Bang Si-hyuk, founder of K-pop management agency Big Hit Entertainment who manage K-pop sensation BTS, speaks during the company's initial public offering ceremony at the Korea Exchange in Seoul on October 15, 2020. Photo by SeongJoon Cho / POOL / AFP) (Photo by SEONGJOON CHO/POOL/AFP via Getty Images


  • Hybe's biggest group BTS recently started their military service in South Korea
  • Hybe chairman Bang Si-Hyuk also discussed his company's controversial proposal to acquire a greater stake in SM
  • Hybe owns a 15.78% stake in SM Entertainment as of Monday

BTS mastermind and Hybe chairman Bang Si-Hyuk said that the growth of K-pop, which has been globally popular over the past decade, has been slowing down, citing streaming and export figures.

Bang revealed in an exclusive interview with CNN that his "major concern" was that the popularity of the genre in the global music market would eventually fizzle out.

K-pop "is not as hot in the market as you might perceive," Bang said. "Globally, it's not occupying much of the market. On the other hand, Latin music and Afrobeat are very rapidly growing. So being where we are, it is more urgent to increase the exposure. ... Looking at our export indicators and streaming growth, the slowdown in growth is very clear."

The Hybe chief said he hopes that the slowdown was temporary, as the company's biggest group BTS is on hiatus until 2025 due to mandatory military service in South Korea, but concluded, "I doubt that."

Bang said this was one of the reasons why Hybe is acquiring or buying interest in music "labels and management companies in America, to be able to build the infrastructure."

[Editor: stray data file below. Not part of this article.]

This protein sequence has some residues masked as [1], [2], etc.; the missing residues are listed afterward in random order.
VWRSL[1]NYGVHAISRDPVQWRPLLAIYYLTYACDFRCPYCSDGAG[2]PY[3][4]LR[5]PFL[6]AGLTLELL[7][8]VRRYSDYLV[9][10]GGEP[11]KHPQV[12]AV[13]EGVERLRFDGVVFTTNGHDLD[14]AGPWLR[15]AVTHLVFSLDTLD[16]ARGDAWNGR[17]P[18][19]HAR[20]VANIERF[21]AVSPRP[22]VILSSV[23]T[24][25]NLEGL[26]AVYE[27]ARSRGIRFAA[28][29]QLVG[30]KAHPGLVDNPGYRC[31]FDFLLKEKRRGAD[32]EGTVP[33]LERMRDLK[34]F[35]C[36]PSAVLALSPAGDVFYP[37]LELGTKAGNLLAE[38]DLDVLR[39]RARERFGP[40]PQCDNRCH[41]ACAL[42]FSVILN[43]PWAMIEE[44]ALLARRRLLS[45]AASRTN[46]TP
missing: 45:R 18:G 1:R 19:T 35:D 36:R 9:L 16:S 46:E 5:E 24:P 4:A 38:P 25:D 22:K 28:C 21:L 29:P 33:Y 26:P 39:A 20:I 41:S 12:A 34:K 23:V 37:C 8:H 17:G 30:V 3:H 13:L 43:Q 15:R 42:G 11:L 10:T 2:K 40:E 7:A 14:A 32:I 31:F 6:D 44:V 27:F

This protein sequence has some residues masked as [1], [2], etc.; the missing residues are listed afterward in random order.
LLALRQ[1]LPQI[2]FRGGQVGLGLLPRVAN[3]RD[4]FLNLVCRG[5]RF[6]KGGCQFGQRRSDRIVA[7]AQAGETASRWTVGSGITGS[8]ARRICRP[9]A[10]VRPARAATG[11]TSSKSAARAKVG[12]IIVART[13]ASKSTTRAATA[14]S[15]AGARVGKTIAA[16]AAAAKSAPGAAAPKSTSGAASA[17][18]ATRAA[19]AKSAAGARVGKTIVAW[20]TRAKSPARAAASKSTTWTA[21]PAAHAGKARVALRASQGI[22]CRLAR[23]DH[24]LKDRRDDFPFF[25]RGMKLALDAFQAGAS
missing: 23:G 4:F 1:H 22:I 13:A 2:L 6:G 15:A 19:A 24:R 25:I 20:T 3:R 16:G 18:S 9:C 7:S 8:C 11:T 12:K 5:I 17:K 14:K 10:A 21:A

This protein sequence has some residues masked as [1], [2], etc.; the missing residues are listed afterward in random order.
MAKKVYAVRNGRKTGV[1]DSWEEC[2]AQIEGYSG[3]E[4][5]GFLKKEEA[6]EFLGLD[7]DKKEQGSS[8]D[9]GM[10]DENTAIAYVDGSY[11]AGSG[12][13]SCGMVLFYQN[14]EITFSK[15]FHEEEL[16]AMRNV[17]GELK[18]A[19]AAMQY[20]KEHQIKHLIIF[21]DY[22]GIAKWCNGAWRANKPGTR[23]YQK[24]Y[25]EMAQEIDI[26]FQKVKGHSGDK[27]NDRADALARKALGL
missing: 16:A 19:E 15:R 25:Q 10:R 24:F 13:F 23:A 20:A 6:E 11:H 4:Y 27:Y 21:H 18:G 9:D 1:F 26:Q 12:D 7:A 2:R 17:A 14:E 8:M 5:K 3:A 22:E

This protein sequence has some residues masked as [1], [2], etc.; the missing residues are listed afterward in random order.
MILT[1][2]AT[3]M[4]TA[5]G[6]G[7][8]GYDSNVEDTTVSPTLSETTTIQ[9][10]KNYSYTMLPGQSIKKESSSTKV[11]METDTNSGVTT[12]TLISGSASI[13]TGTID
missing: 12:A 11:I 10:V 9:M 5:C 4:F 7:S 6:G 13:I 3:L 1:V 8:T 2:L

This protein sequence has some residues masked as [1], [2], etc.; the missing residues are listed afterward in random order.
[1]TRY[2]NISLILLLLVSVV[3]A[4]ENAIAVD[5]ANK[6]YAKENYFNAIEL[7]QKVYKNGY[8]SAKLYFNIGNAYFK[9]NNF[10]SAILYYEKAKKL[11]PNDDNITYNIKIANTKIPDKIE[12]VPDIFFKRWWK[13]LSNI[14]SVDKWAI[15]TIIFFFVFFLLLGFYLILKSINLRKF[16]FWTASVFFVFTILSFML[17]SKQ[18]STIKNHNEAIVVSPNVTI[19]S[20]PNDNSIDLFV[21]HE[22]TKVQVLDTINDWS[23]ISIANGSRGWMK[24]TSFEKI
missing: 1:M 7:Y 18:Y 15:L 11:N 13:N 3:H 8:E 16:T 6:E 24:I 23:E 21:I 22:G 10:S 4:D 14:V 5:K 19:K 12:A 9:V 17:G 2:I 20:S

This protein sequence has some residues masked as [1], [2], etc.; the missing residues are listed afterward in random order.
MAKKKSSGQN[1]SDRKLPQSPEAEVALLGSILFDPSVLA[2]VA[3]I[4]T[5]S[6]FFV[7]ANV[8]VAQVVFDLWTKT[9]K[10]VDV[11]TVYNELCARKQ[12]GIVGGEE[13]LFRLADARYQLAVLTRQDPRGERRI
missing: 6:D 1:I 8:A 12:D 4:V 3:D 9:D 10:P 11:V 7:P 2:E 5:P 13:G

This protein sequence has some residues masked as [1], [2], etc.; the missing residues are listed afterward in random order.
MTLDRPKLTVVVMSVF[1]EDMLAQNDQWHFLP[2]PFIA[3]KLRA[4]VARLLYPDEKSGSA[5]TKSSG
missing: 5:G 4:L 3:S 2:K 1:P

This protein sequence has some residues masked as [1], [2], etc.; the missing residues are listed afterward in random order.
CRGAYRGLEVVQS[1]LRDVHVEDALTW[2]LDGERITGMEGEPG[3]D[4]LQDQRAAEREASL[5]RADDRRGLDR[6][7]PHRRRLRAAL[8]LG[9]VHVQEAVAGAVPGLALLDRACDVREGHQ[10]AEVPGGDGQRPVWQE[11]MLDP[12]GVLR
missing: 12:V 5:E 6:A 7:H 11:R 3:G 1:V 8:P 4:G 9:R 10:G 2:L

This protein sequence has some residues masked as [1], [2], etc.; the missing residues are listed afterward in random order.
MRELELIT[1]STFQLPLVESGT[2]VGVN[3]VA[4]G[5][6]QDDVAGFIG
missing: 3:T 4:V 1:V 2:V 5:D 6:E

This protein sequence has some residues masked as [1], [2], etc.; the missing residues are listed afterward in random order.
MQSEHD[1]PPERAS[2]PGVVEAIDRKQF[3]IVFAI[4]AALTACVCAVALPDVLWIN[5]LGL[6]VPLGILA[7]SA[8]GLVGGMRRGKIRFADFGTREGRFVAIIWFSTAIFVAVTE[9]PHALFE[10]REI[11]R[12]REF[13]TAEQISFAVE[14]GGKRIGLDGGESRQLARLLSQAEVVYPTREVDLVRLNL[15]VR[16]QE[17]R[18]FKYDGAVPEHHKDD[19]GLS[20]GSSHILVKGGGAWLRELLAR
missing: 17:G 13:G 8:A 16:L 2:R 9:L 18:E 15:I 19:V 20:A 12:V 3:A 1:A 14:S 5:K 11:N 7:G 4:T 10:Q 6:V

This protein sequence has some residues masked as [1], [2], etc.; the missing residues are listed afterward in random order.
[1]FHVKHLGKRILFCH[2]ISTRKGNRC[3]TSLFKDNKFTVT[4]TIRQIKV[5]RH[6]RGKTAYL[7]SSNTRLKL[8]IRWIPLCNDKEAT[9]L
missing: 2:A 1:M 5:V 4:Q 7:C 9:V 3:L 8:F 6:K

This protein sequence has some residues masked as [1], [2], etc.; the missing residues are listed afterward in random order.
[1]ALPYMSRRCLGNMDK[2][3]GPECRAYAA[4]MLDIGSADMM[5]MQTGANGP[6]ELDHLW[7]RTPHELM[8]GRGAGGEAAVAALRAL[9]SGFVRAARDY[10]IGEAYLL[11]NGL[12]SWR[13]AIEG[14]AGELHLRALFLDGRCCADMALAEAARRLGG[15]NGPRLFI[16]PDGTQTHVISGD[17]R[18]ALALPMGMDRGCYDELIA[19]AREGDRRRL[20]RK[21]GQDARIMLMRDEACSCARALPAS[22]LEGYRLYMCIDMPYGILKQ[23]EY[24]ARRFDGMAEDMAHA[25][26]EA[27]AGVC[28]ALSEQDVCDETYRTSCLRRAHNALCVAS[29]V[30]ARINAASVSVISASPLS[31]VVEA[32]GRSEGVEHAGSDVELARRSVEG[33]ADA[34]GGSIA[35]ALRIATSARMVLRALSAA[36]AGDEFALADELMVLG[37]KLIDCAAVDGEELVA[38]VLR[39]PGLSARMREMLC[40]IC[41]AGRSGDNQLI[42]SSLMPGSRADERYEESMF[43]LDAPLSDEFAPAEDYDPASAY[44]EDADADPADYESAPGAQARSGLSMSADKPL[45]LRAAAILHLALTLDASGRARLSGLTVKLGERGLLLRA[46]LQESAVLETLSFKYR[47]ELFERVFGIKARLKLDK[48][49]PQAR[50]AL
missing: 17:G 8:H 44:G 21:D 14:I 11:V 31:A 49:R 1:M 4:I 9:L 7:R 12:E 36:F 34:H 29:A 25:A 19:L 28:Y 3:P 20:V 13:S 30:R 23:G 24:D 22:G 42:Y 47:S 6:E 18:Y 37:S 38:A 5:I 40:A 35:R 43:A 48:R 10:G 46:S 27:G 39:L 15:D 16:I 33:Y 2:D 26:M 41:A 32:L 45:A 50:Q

In 2021, Hybe struck a $1 billion deal to acquire Ithaca Holdings, which handles stars such as Ariana Grande, Justin Bieber and Demi Lovato. It also struck a deal last month to acquire the company behind the hip-hop label Quality Control, which has Lil Baby, Lil Yachty, City Girls and Migos.

Bang also discussed with CNN his firm's controversial proposal to acquire a greater stake in SM Entertainment, which has produced some of the past decades' biggest K-pop artists, including EXO, BoA, Girls' Generation and Red Velvet.

He said that there is "a lot of misinformation" circulating online regarding the deal, after his company received a lot of backlash from Korean and international fans for allegedly trying to monopolize the industry.

"It wouldn't be correct to say that we're trying to take over the whole industry," Bang told CNN.

In February, Hybe became SM's largest shareholder by picking up a roughly 15% stake in the company for 422.8 billion Korean won ($334.5 million) directly from the agency's founder, Lee Soo-man.

Bang's agency, which also represents artists such as TXT, Enhypen, Seventeen and NewJeans, reportedly sought to purchase a 25% stake in SM through a tender offer last month but fell short of the goal. Hybe has a 15.78% stake in SM as of Monday, according to Reuters.

"Even through purchasing agencies, with all the CDs sold in Korea, [from] both SM and Hybe combined, it's very difficult for us to monopolize the market," Bang told CNN, further defending Hybe's recent move.

Meanwhile, the management of SM Entertainment reportedly accused Lee of damaging shareholder value by making shareholder proposals together with Hybe, according to CNN.

In a video released by SM last month, chief financial officer Jang Cheol-hyuk said that Bang was "distorting" the meaning of a hostile takeover.

"Hostile M&A refers to mergers and acquisitions of companies conducted without the consent of the board of directors," the firm said in the statement. "Also, hostile M&A usually takes the form of a tender offer or proxy fight, which is exactly what Hybe is attempting today."

Hybe is currently battling Kakao, another company trying to get its hands on SM, after the latter launched a 1.25 trillion won ($962 million) offer for SM Tuesday, per a Reuters report.

Korean band BTS appears at the daily press briefing in the Brady Press Briefing of the White House in Washington, DC, May 31, 2022
Korean band BTS appears at the daily press briefing in the Brady Press Briefing of the White House in Washington, DC, May 31, 2022 AFP / SAUL LOEB